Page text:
Net Neutrality – How does it impact you?

The idea of net neutrality is that everyone has equal access to all websites, online content and platforms. Specific websites can’t be blocked or slowed down or given preferential treatment by ISPs (Internet Service Providers).

Net neutrality impacts companies and you in these ways.  Large corporations can pay extra so they can be loaded more quickly. Consumers can be forced to pay higher costs for access to certain sites. Consumers can be blocked from certain websites based on the decision of their ISPs. Additionally, smaller companies that can’t afford to pay higher costs will have less visibility.

According to The Telegraph, a UK based newspaper and website, of the 7.125 billion people in the world, 3.2 billion are Internet users. Only 34% of households in the developing world have the Internet, while 82% of households in the developed world have Internet connection. So really, there are two issues – getting the whole world access to the Internet and once they have it making sure the access is equal and fair.

The EU passed a net neutrality protection law in 2015 that, according to The Telegraph, does provide some protection but has many “loopholes” that give favouritism to certain companies like Facebook and Twitter and, also, allows providers to manipulate the speed of your Internet.  In the article, Professor Barbara Van Schewick, director of Stanford’s Centre for Internet and Society, said US regulations do a better job at protecting consumers than the EU laws. However, this may soon change.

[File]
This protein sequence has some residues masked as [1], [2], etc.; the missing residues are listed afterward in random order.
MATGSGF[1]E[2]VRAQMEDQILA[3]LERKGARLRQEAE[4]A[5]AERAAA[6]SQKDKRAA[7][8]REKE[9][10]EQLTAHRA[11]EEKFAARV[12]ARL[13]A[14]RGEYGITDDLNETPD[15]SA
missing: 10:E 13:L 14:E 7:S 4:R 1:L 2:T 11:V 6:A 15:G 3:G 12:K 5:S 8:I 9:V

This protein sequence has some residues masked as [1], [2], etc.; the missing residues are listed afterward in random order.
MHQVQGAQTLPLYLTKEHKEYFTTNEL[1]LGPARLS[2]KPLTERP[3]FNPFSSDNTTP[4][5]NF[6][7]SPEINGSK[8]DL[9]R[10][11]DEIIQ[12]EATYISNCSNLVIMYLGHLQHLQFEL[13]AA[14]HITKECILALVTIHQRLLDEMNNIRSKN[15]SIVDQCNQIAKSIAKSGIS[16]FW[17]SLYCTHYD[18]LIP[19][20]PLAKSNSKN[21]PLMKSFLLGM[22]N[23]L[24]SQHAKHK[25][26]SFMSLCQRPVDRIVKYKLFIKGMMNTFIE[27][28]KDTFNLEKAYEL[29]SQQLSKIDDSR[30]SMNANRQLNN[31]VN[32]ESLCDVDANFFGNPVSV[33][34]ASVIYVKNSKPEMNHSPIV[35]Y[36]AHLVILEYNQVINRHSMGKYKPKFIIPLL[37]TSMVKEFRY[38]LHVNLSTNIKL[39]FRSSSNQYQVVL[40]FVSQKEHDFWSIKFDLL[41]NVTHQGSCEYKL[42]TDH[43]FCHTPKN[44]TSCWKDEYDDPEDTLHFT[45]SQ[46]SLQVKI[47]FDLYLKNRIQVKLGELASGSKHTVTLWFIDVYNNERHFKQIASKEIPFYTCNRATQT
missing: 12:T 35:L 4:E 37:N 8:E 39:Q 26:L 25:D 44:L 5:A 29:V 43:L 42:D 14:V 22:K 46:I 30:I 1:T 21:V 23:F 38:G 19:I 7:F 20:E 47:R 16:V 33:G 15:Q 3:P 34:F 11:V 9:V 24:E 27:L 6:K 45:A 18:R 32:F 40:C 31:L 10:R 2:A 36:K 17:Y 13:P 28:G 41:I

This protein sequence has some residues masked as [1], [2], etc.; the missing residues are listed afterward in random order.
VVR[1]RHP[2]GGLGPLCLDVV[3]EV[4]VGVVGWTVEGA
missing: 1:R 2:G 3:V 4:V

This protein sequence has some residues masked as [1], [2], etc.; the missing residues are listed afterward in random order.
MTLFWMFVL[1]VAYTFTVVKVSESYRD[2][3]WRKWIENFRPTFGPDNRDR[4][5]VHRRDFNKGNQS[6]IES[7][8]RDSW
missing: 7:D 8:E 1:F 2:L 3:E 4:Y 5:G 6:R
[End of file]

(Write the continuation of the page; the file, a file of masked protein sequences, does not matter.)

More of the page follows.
Currently, in the US, there are regulations, established in 2015, in place to define high speed Internet as a public utility and require open, equal accessibility for all websites to all consumers. These regulations are managed by the Federal Communications Commission (FCC) which is an independent agency of the US Government.  It regulates communications by radio, television, wire, satellite and cable. These regulations provide for affordable connectivity, equal and fair access to the entire Internet and privacy protection. They prevent the so-called fast lanes that websites can pay for.

With a new administration in place, the FCC Chairman, Ajit Pai, has recommended sweeping changes which eliminate the most basic net neutrality protections, according to an article published in the New York Times on November 21, 2017.  This change will allow ISPs to charge more and block access to websites as well as significantly impact consumer protection.  In the article, Pai was quoted as saying that net neutrality is an example of government overreach and that consumers will not be negatively impacted by regulation elimination.

What’s your opinion?  How important is net neutrality? What does it mean to you?